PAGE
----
Germany’s Long-Distance Calling have been plying their trade for over a decade now, ploughing the furrow of their own brand of the ever-popular post-rock genre since their inception in 2006. Forgoing the more wistful, ‘telecasters with reverb set to 10’ quiet-quiet-moderate-LOUD-quiet approach of the genre’s most revered names (Mono, Explosions in the Sky et al), the five-piece instead bring a higher tempo and more energy to the game which has nonetheless seen them garner considerable acclaim on the continent.
Trips – their sixth full-length – starts with the upbeat pulse of the instrumental ‘Getaway’, vigour and drive immediately present where a number of their peers might have ushered in proceedings with something more serene. No drawn-out build-ups here – the insistent bass and catchy lo-fi synth melodies strangely bringing to mind Vince DiCola’s work on the seminal ‘Transformers – The Movie’ soundtrack from the mid-80s. In case I need to quantify, this is a good thing.
The second song ‘Reconnect’ commences in a similar fashion and it’s here that we encounter what will likely be a stumbling block for many – the vocals of Martin Fischer. He can sing – that is in no doubt – but his slightly nasal/affected vocals carry a vague hint of a transatlantic twang that is a little bit close to the kind of kiddie-friendly emo vocal whine emanating from bands like Funeral for a Friend or 30 Seconds to Mars for comfort. This is at its most prominent on the song ‘Lines’ who’s pop-tastic chorus is so overloaded with sugary vocal layers as to leave one feeling positively nauseous.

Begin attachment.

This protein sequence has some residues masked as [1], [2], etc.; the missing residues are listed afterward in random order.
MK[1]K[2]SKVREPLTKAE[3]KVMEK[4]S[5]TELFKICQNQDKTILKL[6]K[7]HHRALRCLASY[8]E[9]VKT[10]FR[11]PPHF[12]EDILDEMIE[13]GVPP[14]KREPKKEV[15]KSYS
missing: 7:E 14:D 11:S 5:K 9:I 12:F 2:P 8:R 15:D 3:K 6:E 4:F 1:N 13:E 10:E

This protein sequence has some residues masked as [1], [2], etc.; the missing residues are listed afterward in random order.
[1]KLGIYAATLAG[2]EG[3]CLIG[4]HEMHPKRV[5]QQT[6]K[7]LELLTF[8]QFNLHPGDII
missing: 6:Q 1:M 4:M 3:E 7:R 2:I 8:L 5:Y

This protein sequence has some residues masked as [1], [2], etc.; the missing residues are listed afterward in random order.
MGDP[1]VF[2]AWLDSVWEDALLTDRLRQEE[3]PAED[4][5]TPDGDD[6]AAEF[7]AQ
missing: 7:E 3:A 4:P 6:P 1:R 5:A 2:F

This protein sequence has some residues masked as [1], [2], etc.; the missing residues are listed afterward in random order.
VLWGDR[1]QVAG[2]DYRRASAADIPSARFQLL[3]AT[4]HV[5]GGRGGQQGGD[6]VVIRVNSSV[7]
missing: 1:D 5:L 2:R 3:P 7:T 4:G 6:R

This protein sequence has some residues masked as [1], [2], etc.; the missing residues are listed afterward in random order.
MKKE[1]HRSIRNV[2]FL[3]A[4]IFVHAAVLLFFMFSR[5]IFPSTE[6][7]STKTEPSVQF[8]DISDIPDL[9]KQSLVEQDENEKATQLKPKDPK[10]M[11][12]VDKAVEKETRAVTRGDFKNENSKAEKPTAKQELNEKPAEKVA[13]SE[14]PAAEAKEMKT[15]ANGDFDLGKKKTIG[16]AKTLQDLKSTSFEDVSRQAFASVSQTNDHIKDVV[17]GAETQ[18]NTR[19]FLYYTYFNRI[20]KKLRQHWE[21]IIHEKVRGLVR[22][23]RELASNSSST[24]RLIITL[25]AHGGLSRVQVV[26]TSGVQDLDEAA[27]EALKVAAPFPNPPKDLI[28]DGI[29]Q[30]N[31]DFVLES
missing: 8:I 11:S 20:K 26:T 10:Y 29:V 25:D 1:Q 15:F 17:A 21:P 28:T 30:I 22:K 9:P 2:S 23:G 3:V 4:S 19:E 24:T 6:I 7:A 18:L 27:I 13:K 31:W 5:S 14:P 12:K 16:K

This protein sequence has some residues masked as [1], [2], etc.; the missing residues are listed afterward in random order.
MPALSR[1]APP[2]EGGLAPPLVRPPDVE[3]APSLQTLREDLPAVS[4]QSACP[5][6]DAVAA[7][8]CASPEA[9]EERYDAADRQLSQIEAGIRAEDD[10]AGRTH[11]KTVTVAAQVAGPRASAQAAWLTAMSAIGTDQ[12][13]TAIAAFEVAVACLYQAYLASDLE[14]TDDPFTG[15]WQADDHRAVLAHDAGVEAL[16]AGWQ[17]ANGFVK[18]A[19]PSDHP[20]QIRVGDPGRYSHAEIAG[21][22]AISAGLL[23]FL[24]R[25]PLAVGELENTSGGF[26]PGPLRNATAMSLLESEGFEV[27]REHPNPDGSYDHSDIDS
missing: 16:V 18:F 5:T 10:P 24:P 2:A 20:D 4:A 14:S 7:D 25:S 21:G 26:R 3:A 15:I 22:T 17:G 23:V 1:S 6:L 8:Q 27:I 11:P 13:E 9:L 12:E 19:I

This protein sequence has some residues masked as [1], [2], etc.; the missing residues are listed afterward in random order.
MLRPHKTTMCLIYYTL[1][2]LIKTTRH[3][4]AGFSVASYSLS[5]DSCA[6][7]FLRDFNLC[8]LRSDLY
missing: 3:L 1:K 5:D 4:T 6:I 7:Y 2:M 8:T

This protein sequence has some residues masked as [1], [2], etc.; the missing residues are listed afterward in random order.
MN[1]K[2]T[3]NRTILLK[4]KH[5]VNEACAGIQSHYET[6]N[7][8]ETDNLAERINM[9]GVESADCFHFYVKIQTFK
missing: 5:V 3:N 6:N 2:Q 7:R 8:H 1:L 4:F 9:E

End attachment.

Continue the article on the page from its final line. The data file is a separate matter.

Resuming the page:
Fishcher certainly has his moments and the affecting croons that lead the opening few minutes of ‘Plans’ more than make up for the occasional misfire and are not a million miles away from Vinnie Cavanagh’s work on recent Anathema. It’s instrumentally where the band really shine though, be it the wonderfully organic drums and lolloping riff of ‘Trauma’ or the billowing leads that reverberate across the surging climax of the multi-faceted ‘Momentum’.
The connections to the metal scene are perhaps tenuous – it’s true that the band have collaborated with a number of high-profile metal vocalists in their time (John Bush, Pete Dolving, Jonas Renske) and have toured with Swallow the Sun but really, this material is no more ‘metal’ than God is an Astronaut or Tides of Nebula (two bands who tread similar paths in their post-rock quests). This is by no means a criticism and for those with a penchant for all things post-y but who find the genre can be a little navel-gazing and self-important at times, ‘Trips’ represents a thoroughly uplifting, modern musical journey.
(7.5/10 Frank Allain)